Suzanne Collins “Catching Fire”
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  • I enjoyed this instalment more than I did its predecessor

    • by Rachel Evans

      all reviews
      Suzanne Collins’s “Catching Fire” is the continuation of her earlier novel “The Hunger Games”. The book takes place soon after the ending of the previous volume and revisits familiar characters and places. Although it’s a young adult novel, the themes are, again, quite serious, perhaps growing even more so than in the preceding one.

      Katniss, the protagonist, who was so far mostly interested in her own survival or that of

      people she’d grown close to, in the sequel becomes increasingly aware of her country’s oppression and of her own role in either supporting or subverting this situation. Now that she’s a celebrity, she becomes a tool in the political powers’ games, and her symbolic role is something she has little control over. The novel shows the heroine’s bind deftly, allowing the reader better insight than it does its protagonist, while at the same time managing its mysteries quite well.

      The main plot of the novel again covers Katniss’ involvement in the Hunger Games; however, this time Katniss’ survival appears to be the least of either the heroine’s or the readers’ worries, as the stakes become much higher. Rebellion sweeps across the country, the 13th District becomes a subject of much conjecture and secondary characters gain unforeseen importance.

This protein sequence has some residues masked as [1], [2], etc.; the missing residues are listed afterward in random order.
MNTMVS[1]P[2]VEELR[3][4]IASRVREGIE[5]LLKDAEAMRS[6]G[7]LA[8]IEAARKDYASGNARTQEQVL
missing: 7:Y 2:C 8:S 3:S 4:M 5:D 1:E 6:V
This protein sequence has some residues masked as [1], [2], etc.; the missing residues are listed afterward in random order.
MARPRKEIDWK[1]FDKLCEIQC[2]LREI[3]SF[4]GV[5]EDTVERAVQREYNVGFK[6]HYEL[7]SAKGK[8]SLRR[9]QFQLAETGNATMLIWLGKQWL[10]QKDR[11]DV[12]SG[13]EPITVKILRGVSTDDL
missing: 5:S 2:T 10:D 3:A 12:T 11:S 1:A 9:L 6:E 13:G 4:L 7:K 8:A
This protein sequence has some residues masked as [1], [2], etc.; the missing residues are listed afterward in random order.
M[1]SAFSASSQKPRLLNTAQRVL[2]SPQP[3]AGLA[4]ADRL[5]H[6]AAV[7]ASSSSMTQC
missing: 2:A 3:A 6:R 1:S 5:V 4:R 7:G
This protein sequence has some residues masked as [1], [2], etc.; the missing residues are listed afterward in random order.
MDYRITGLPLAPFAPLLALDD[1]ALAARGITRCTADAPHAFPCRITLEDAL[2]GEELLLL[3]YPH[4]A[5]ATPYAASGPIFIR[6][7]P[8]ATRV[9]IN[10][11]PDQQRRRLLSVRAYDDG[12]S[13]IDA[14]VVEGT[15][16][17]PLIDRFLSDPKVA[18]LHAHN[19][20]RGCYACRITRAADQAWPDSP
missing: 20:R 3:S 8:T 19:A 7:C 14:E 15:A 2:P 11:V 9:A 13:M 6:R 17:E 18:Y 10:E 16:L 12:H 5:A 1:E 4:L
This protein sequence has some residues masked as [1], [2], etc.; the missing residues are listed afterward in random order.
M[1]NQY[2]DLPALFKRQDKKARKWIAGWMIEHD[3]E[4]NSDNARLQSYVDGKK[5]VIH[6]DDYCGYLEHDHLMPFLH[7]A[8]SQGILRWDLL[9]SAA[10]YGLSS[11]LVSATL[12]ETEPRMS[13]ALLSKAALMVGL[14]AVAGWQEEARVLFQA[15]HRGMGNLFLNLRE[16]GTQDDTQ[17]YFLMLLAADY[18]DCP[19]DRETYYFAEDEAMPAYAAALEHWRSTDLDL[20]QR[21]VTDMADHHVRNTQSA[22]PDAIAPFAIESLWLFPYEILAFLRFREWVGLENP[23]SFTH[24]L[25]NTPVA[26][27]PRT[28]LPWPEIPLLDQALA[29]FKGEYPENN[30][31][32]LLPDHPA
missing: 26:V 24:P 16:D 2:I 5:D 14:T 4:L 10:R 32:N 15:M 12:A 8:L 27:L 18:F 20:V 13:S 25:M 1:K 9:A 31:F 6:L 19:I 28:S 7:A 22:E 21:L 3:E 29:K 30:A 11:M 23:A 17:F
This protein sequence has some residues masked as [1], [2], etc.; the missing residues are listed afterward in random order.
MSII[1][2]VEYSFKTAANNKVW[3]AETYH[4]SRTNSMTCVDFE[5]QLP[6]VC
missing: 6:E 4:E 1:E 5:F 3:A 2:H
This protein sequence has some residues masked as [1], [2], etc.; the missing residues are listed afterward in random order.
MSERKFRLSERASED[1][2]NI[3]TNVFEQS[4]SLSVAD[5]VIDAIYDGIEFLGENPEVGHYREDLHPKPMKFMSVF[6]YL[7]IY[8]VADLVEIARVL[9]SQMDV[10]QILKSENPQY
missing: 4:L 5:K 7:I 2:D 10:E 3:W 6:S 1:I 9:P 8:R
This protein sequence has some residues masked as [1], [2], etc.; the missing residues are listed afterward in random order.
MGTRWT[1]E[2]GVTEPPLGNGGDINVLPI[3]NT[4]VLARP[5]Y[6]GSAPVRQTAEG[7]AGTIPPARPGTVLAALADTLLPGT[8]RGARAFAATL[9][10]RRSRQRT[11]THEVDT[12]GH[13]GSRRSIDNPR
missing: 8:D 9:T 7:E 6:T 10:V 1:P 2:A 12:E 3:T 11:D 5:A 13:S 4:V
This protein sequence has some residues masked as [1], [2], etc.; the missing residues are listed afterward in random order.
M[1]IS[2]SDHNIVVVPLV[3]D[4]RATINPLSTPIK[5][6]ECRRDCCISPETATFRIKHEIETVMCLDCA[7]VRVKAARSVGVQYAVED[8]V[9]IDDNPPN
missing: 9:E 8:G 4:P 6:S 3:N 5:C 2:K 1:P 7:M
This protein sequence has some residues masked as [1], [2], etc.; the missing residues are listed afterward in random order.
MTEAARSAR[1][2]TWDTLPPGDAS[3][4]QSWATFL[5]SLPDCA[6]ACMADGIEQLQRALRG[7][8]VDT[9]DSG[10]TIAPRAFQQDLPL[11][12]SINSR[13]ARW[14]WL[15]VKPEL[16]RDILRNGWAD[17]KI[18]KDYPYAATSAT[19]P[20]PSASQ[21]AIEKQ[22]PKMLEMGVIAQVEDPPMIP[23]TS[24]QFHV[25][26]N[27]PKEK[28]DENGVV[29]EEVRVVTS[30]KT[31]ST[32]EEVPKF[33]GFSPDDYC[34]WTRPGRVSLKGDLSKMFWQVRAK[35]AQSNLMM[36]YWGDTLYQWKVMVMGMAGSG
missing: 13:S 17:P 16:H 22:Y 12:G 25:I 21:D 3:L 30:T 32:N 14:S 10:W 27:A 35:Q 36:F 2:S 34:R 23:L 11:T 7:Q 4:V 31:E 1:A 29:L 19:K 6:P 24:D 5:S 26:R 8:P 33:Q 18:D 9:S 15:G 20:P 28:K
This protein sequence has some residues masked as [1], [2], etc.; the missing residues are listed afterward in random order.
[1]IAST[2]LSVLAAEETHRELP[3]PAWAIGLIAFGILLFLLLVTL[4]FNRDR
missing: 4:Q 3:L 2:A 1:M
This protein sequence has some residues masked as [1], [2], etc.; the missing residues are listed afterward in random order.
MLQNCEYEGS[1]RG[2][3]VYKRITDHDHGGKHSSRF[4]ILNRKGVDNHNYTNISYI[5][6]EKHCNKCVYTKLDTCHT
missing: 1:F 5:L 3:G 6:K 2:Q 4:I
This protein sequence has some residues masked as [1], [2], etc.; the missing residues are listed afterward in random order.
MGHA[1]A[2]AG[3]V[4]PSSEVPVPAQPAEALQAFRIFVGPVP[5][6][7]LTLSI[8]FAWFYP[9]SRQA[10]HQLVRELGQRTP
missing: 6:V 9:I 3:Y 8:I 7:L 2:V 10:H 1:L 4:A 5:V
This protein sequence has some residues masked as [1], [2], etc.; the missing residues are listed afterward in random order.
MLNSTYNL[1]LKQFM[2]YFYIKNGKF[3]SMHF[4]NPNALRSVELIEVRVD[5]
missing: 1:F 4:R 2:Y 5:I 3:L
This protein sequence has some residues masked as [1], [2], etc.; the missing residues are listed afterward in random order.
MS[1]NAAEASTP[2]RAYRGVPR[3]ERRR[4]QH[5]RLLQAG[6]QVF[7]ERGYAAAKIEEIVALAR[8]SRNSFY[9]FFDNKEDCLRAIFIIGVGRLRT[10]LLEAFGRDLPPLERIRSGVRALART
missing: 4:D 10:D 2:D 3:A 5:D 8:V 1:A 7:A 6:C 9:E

I enjoyed ...

      • Suzanne Collins
      this instalment more than I did its predecessor. Admittedly, the pacing could have been improved, and I missed the element of Katniss’ attempts to play her ‘passion’ for money - but the high stakes made for an even more engrossing read. I read the book in half a day, barely stopping for a quick snack. I also came to like the protagonist quite a bit more this time around;
      unfortunately, the other characters seemed to be somewhat cardboard-ish, and the ones I liked most had little page time, so to speak, and didn’t merit much development.

      Even so, I’m certainly glad to see the more serious elements of the world-building to gain depth and detail, and I’m certainly looking forward to the conclusion, due out in August. For a young adult novel, this one is certainly not bad.

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The review was published as it's written by reviewer in July, 2010. The reviewer certified that no compensation was received from the reviewed item producer, trademark owner or any other institution, related with the item reviewed. The site is not responsible for the mistakes made. 175071178710231/k2311a075/7.5.10
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